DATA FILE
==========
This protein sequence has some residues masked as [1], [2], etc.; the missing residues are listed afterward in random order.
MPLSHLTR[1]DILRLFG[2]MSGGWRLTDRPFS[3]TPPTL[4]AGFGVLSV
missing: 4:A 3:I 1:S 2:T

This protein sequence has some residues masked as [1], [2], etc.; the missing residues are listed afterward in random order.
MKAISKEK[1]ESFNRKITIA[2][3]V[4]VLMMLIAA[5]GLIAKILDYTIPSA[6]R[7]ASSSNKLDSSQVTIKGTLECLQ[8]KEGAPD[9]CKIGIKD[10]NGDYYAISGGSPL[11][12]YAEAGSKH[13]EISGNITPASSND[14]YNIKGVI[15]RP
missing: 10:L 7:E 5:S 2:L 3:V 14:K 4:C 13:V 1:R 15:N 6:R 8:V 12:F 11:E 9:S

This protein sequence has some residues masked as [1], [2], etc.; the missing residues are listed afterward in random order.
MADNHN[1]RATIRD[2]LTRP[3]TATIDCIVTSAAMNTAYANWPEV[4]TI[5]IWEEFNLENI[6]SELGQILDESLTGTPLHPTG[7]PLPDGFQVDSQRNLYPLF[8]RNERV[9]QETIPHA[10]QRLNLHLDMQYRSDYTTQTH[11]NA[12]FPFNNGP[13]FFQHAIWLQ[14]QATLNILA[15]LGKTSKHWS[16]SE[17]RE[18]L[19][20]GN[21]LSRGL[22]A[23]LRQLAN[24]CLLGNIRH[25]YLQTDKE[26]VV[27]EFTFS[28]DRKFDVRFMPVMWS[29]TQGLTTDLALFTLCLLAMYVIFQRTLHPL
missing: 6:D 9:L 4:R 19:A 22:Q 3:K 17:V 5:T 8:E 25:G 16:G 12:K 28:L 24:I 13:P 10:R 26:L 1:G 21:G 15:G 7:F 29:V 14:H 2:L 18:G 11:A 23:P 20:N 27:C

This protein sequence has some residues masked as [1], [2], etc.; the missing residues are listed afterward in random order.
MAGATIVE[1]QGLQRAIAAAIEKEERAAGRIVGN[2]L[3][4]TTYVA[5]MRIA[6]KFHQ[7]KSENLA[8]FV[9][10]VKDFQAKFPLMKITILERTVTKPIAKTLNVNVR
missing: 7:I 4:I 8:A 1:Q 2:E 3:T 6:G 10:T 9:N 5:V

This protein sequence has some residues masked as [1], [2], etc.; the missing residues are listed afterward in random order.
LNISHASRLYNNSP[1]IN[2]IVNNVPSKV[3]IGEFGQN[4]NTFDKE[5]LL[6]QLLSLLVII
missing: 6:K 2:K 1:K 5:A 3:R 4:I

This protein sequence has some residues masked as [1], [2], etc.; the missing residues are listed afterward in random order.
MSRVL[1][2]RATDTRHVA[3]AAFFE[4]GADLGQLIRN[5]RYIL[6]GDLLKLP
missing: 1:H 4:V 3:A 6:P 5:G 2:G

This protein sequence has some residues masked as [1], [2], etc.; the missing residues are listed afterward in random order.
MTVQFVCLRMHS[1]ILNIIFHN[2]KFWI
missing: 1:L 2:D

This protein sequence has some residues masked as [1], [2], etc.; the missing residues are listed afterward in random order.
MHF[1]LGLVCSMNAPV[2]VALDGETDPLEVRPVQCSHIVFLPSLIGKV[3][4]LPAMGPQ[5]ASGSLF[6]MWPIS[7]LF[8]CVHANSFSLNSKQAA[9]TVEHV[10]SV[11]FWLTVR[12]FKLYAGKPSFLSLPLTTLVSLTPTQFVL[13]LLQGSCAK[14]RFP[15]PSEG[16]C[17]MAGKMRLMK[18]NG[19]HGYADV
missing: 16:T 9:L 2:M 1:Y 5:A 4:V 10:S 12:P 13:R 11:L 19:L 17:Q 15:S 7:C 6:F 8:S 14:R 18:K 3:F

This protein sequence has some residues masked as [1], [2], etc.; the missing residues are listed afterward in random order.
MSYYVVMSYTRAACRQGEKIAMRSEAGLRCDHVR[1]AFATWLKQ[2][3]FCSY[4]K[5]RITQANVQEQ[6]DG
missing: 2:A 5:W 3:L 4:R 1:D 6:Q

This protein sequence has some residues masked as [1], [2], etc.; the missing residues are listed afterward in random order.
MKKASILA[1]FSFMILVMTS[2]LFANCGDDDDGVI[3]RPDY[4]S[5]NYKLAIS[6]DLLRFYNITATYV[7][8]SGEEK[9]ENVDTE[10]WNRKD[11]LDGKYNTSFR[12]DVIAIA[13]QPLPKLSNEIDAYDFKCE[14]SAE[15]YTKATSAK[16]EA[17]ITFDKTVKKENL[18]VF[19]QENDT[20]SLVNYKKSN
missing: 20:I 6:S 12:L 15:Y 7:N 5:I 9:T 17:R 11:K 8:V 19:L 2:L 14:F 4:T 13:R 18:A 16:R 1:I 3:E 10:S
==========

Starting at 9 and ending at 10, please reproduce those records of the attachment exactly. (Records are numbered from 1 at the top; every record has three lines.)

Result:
This protein sequence has some residues masked as [1], [2], etc.; the missing residues are listed afterward in random order.
MSYYVVMSYTRAACRQGEKIAMRSEAGLRCDHVR[1]AFATWLKQ[2][3]FCSY[4]K[5]RITQANVQEQ[6]DG
missing: 2:A 5:W 3:L 4:R 1:D 6:Q

This protein sequence has some residues masked as [1], [2], etc.; the missing residues are listed afterward in random order.
MKKASILA[1]FSFMILVMTS[2]LFANCGDDDDGVI[3]RPDY[4]S[5]NYKLAIS[6]DLLRFYNITATYV[7][8]SGEEK[9]ENVDTE[10]WNRKD[11]LDGKYNTSFR[12]DVIAIA[13]QPLPKLSNEIDAYDFKCE[14]SAE[15]YTKATSAK[16]EA[17]ITFDKTVKKENL[18]VF[19]QENDT[20]SLVNYKKSN
missing: 20:I 6:S 12:L 15:Y 7:N 5:I 9:T 17:R 11:K 8:V 19:L 2:L 14:F 4:T 13:R 18:A 16:R 1:I 3:E 10:S